Standing together to fight muscle disorders

JOHN Paul II Catholic Primary School recently hosted a Duchenne Awareness Fundraiser to help raise support for those living with Duchenne Muscular Dystrophy (DMD).

The disease – which involves muscular degeneration and is, most often, fatal – holds personal meaning for staff and students at the primary school, who were forced to say goodbye to late student Rhys Donaldson who died from the condition in April 2014.

“Rhys was a delightful boy and a much-loved student at John Paul II Catholic School – he always had a cheeky grin on his face and was well liked by his class,” principal Fran Bearman said.

“When teacher’s assistant Sallee Zanardi mentioned at a staff function that she would like to shave her head for charity, we thought it would be nice to have a fundraiser for Duchenne Muscular Dystrophy in honour of Rhys.”

On Monday 7 September, approximately 200 teachers, students and guests gathered to share in a barbecue and witness Ms Zanardi shave her head in the hopes of raising a minimum of $2000.

Ms Zanardi said she had always wanted to shave her head for a charity and that it had “felt like a good time.”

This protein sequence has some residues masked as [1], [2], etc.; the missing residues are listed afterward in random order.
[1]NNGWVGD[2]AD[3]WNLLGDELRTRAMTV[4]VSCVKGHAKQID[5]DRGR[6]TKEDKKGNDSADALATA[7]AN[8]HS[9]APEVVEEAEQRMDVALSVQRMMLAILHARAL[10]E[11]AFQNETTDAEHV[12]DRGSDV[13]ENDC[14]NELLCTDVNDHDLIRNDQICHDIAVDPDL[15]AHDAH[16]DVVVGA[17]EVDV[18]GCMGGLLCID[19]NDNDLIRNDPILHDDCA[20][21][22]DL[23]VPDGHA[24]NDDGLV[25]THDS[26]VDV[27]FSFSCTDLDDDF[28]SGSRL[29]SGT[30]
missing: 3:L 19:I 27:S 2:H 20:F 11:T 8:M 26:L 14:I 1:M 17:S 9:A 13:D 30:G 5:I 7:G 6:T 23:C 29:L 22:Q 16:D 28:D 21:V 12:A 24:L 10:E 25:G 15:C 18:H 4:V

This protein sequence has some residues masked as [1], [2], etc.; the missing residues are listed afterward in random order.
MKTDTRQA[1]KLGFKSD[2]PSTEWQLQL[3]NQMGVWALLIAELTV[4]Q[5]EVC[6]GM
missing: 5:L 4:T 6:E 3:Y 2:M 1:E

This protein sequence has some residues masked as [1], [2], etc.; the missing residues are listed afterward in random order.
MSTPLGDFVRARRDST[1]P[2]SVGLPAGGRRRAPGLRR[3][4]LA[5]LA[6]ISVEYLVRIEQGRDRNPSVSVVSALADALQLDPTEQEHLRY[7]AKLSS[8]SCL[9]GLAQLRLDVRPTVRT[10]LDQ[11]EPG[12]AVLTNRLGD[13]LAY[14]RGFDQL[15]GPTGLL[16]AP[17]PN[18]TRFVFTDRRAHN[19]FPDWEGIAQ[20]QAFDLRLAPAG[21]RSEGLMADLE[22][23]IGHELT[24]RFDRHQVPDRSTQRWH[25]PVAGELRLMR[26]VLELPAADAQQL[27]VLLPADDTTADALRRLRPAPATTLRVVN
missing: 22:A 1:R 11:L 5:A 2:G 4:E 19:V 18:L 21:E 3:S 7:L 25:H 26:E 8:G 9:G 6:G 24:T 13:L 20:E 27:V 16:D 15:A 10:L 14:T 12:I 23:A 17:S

“We wanted to celebrate what would have been Rhys’ 12th birthday, as well as raise much needed awareness of DMD and the beautiful children and families living with it every day,” she said.

“I was so lucky to be one of Rhys’ teachers’ assistants for three-and-a-half years and he gave me much more than I could ever have given him.

“This was my way of thanking him.”

Ms Zanardi said shaving her head was an easy decision and that she wanted to help raise money to find a cure.

“These families go through so much watching their little boys fight for life every single day,” she said.

“When I looked in the mirror for the first time afterwards I felt very proud and simply smiled – I did this for both Rhys and myself.”

The event also included a range of activities from Life Be In It, the Police and Community Youth Groups (PCYC), Tasmania Police, face painting by Guilford Young College students, raffle tickets and sumo suit wrestling.

Ms Bearman said the school community managed to raise a total of $3,582.55 to donate toward the Duchennne Foundation.

“This was beyond our greatest expectations and we couldn’t have been more proud of everyone’s effort and support,” she said.

“It is important for us to remember Rhys and support the Donaldson family in whatever way we can, as they worked tirelessly to support their children and have now lost two sons to DMD.

“As a school community we want to remember Rhys and support the work of the Duchenne Foundation.”

For more information about the Duchenne Foundation, visit www.duchennefoundation.org.au.

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About the Author: Eastern Shore Sun

The Eastern Shore Sun is your monthly community newspaper, reaching over 30,000 homes and businesses in the communities of Clarence and Sorell. It is the product of Nicolas Turner, Justine Brazil, Ben Hope, Simon Andrews, Tobias Hinds and guest contributors, with support from advertisers.

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